The $2 computer: ultraconstrained devices do your bidding*
"Do you watch television? Is your furnace loud? Do you have $2?" My 7-year-old's marketing suggestions aside, building custom gadgets to improve your life is remarkably simple, and I'll prove it by building something on stage that you can duplicate at home.
While our family had H1N1, I prototyped a device for adjusting our television’s volume during the furnace’s on cycle. Microcontrollers are ridiculously cheap, beginning electronics tools are affordable, and open source tools, such as the Arduino IDE and the underlying avr-gcc toolchain, combine to make it remarkably simple to create custom gadgets to improve your life.
In a single session, I’ll demonstrate how to plan your gadget, gather everything you need, then build and program a prototype device using open source tools. A complete description of all steps will be provided so that attendees may duplicate the device on their own.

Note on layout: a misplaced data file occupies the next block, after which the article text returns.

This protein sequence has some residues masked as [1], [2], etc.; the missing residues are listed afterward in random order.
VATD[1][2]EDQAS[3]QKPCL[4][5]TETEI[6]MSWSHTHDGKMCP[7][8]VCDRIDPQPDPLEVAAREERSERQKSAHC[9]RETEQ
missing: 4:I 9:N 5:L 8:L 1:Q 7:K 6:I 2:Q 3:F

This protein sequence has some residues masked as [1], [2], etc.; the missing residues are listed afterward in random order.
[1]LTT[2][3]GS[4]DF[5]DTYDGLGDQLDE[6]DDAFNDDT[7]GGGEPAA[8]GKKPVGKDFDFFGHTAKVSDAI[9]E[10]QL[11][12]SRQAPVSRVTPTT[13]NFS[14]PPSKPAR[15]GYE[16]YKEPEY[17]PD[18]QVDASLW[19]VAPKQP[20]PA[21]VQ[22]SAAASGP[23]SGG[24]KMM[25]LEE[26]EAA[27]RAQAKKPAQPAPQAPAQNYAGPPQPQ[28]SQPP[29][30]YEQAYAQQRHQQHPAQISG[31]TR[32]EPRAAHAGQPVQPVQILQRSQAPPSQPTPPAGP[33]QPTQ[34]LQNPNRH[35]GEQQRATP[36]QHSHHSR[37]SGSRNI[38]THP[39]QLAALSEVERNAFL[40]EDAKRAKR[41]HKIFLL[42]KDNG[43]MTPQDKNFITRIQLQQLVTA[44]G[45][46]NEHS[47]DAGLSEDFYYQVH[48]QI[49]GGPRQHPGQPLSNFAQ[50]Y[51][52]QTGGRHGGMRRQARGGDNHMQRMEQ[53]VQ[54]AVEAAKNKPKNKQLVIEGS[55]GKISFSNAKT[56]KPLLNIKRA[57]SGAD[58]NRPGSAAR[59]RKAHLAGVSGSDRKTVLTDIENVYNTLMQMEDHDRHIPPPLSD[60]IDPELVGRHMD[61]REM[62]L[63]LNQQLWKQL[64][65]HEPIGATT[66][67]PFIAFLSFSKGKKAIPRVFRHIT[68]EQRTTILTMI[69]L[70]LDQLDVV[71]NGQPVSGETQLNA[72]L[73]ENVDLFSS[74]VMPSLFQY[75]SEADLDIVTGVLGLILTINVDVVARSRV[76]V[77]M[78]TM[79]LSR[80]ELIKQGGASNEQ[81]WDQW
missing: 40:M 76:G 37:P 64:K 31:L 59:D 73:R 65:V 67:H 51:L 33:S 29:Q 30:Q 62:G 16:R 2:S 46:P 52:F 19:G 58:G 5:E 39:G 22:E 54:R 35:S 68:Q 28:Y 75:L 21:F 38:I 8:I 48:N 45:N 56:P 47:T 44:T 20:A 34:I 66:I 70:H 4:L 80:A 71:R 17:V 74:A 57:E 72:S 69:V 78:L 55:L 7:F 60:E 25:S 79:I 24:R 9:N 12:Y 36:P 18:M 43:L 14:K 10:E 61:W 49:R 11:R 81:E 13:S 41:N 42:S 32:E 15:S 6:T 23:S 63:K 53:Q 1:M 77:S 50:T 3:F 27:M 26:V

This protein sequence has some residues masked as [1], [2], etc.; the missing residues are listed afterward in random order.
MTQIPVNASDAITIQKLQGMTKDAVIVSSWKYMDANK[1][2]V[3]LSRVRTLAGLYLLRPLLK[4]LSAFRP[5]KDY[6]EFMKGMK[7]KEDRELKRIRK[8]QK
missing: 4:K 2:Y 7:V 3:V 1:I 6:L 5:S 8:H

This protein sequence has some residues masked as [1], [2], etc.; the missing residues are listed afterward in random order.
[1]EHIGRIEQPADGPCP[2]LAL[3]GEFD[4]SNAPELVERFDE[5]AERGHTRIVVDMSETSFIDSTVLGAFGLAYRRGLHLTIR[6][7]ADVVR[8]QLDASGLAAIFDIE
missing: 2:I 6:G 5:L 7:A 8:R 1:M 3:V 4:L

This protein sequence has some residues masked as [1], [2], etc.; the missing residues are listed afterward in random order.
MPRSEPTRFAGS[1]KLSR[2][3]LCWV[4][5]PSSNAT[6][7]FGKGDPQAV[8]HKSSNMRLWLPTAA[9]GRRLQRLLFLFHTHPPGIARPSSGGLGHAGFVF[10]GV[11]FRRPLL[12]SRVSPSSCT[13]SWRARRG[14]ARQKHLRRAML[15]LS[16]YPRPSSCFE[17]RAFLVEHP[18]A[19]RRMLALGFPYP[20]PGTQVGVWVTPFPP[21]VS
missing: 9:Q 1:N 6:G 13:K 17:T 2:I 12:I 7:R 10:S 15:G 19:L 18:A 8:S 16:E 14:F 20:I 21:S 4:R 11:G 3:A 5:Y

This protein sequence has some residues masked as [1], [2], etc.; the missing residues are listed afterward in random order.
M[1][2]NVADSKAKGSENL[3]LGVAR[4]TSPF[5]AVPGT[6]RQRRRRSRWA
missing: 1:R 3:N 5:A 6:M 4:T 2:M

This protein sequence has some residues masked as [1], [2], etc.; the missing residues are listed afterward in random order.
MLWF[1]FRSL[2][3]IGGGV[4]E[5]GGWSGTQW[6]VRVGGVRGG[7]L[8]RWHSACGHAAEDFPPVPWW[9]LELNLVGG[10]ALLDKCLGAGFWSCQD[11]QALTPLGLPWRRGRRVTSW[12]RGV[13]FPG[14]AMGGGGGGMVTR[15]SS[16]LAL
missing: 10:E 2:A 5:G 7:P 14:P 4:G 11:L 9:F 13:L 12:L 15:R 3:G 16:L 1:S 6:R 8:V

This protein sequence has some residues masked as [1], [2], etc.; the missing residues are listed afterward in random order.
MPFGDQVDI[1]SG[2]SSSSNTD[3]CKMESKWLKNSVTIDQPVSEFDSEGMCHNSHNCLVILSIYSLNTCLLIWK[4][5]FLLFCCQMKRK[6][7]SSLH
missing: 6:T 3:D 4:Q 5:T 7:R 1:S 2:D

While studying Electrical Engineering at MIT, David became attracted to software’s malleability and subsequently built a career as a developer. In 1998, he co-founded Curl Corporation, which grew to 130 employees at its peak. David has volunteered with Habitat for Humanity, served on the board of the Society of Typographic Aficionados, and in 2008 won the Texas Historical Commission’s George Christian Volunteer of the Year award for work in his local community.
- Title: The $2 computer: ultraconstrained devices do your bidding
- Track: Hacks
- Room: St. Johns
- Time: 2:30 – 3:15pm
“Do you watch television? Is your furnace loud? Do you have $2?” My 7-year-old’s marketing suggestions aside, building custom gadgets to improve your life is remarkably simple, and I’ll prove it by building something on stage that you can duplicate at home.
- Speakers: David Hollingsworth